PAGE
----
Smith Lecturer Discusses Einstein--Relatively...
November 14, 2000
Contact: Bill Giduz 704/894-2244 or email@example.com
November 14, 2000
by Matt Garfield '04
He was one of the greatest thinkers in history, and although he has been dead more than 40 years, interest in the life and work of Albert Einstein is still very high. Time Magazine went so far as to recently name him as its "Person of the Century."
Einstein's renown was confirmed again as more than 300 Davidson students, faculty, and community members packed the 900 Room of the College Union to learn about the great scientist from Clifford Will, author of the 1986 book Was Einstein Right?
Will, chair of the physics department and member of the McDonnell Center for the Space Sciences at Washington University, was speaking as the college's Smith Lecturer. His book on Einstein, one of more than 160 publications he has produced, won the 1987 American Institute of Physics Science Writing Award, and was selected one of the 200 best books for 1986 by the New York Times Book Review.
Will called Einstein's oft-debated theory of relativity "one of the most remarkable theories of our time," and discussed its applications in daily life.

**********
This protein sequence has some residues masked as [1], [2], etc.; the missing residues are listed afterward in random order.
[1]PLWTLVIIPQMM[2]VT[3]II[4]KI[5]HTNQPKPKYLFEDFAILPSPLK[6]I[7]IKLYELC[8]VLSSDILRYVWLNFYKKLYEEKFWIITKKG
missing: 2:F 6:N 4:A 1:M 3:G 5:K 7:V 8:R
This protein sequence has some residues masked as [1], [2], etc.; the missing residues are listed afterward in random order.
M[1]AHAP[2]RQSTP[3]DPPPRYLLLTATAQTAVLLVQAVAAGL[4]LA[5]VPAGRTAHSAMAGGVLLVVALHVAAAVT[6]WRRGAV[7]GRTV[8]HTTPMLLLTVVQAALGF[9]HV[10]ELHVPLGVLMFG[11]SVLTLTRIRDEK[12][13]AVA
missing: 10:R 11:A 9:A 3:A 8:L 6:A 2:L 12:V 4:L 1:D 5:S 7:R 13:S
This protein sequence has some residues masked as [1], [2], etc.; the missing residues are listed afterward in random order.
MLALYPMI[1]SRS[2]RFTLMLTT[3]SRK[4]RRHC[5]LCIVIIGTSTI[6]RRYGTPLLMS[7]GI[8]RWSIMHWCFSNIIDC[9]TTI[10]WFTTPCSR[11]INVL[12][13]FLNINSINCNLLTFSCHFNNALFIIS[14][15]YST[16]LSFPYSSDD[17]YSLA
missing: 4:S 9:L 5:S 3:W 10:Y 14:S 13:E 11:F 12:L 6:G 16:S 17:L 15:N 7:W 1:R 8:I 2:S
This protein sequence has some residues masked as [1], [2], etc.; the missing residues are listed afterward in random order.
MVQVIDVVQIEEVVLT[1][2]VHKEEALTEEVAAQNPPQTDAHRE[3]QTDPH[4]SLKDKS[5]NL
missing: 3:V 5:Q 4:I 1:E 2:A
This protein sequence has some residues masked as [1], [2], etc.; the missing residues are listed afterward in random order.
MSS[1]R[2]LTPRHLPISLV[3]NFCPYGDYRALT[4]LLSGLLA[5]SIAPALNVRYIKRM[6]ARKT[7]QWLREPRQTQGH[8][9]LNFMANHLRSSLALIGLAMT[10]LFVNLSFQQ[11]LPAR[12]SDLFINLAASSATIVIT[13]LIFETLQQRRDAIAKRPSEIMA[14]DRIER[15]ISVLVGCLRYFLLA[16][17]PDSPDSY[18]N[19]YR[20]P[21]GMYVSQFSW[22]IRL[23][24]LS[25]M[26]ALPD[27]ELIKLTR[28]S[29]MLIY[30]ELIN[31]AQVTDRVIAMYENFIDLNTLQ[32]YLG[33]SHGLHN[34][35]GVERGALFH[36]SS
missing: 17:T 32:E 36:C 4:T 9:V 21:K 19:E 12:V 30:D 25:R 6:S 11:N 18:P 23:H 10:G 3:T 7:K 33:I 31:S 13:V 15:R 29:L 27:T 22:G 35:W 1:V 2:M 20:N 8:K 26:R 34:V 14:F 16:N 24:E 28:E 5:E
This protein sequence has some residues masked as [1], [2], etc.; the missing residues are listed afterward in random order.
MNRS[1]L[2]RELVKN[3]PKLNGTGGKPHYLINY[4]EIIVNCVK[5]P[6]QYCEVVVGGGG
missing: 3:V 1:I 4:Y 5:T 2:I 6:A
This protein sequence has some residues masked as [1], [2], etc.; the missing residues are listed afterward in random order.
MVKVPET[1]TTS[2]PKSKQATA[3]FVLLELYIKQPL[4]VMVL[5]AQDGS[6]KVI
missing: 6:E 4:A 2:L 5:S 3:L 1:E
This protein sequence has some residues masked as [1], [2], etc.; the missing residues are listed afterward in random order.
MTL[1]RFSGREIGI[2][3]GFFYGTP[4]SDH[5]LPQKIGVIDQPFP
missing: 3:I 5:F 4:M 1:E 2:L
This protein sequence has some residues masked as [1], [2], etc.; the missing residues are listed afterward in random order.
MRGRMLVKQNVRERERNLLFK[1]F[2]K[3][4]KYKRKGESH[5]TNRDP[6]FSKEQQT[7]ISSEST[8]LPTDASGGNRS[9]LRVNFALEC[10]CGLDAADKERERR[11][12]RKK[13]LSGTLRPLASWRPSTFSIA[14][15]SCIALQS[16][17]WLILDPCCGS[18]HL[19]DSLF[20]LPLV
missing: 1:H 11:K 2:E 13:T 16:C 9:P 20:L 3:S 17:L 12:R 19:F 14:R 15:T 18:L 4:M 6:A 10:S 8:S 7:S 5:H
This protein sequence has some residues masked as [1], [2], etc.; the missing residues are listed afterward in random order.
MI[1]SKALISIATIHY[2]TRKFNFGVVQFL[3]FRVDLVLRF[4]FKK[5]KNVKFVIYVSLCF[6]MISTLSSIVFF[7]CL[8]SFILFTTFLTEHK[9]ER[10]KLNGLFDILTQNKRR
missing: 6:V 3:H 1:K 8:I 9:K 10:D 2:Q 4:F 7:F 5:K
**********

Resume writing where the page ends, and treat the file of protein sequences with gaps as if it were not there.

He began the talk by explaining the history of relativity. "In the 1920s, there was a prevailing notion that relativity was beyond the understanding of man," he said.
But due to Einstein's research, "Beginning in the 1960s, there was a dramatic renaissance of the theory. It's now a central part of the physicist's enterprise."
Although Einstein died in 1955, Will noted three reasons why his work has achieved its greatest fame since his death. He said the new breed of theorists prefer observable quantities over abstract formulas emerged. Also, the discovery of cosmic phenomena such as quasars, pulsars, black holes, and gravitational lenses, and the explosion of high-precision technology, including the space program and the laser, have played a role in the emergence of the theory.
So was Einstein right? Was his theory correct?
"I won't answer the question for you," said Will. "I'll let you draw your own conclusions."
The Smith Lectureship was established by the Smith family in 1985 to honor Henry Louis Smith, President of Davidson College from 1901-1912. The lecture series brings to campus distinguished scholars in the sciences.
Audience members had a chance to talk with Will more informally following the talk at a reception in Chambers Gallery.